good business decision. If they are spending $10 million on ad
placement (media), they understand that the visual had better be
compelling and the right visual for the ad. They're going to want
to work with someone who understands the importance of that
investment and who will give them the visual that they need.
Someone who bids $5,000 to create that visual does not show that
they understand the value of the ad and the value of their own
work—and they will not be awarded the project. Someone who bids in
the six-figures shows that they do understand these concepts and
they will get the project. Remember, $100,000 is only 1% of that
$10 million media buy—this is not an unreasonable number.
How many lowball projects will it take to earn that
Now, unfortunately, because of the lowball mentality, those of
us in the creative industries are facing greater, more organized
threats to our livelihoods. We need to be aware of these threats so
that we can face them, choose not to support and/or use them, and
educate other creative professionals to do the same.
In the case of photography there are companies like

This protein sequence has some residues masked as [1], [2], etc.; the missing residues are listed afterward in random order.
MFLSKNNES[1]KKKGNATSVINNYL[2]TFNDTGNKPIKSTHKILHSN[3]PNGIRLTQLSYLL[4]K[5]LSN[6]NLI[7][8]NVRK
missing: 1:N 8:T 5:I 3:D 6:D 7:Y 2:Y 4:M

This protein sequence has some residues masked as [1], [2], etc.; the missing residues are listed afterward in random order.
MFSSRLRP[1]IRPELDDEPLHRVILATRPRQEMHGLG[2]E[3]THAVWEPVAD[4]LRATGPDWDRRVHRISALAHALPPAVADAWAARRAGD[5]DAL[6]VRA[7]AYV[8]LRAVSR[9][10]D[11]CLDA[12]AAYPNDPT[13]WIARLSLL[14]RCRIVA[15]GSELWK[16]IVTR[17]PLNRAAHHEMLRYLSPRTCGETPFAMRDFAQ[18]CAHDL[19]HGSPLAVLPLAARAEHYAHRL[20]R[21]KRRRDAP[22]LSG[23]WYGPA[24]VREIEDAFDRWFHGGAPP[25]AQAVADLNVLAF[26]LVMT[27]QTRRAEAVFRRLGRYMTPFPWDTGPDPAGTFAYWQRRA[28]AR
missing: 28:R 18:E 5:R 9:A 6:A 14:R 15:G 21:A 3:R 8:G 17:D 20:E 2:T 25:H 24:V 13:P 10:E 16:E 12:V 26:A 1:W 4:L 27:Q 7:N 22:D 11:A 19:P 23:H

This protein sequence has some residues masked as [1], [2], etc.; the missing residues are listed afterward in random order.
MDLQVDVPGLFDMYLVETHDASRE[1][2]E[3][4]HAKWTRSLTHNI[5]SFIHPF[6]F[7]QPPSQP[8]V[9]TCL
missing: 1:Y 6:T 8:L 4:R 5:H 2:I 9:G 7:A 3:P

OnRequestImages.com, which claims to provide “custom stock” (an
oxymoron) at a low rate. Photographers who work with OnRequest are
freelancers who, essentially, shoot projects on spec, with no
guarantee of getting any project or even making up their expenses.
Even when they do “win” the project, the money is way to low for
the rights granted.
On the design side, there is eLance.com. This site has companies
post projects (from IT to creative) then the “service providers”
bid on those projects. Usually, lowest bid wins. If you take a look
at their listings, they have over 3,000 graphic design
Some agencies, especially low-end ones, love these services
because they are saving buckets of money on their creative budgets.
And who can blame them?! If they can give their clients strong
enough creative for less than half the cost of using a traditional
designer or photographer or illustrator, they are compelled to do
so. As the quality of the product produced by the creatives who are
providing their services via these companies improves, more and
more agencies and end-clients are going to use them.
But who is going to make money—the creatives? No way. These
“service” companies will. Hand over fist. Large, impersonal,
corporations who care little for the creativity but will squeeze a
penny until Lincoln screams if it means increasing the share
Eventually, if we continue down the current path, we will be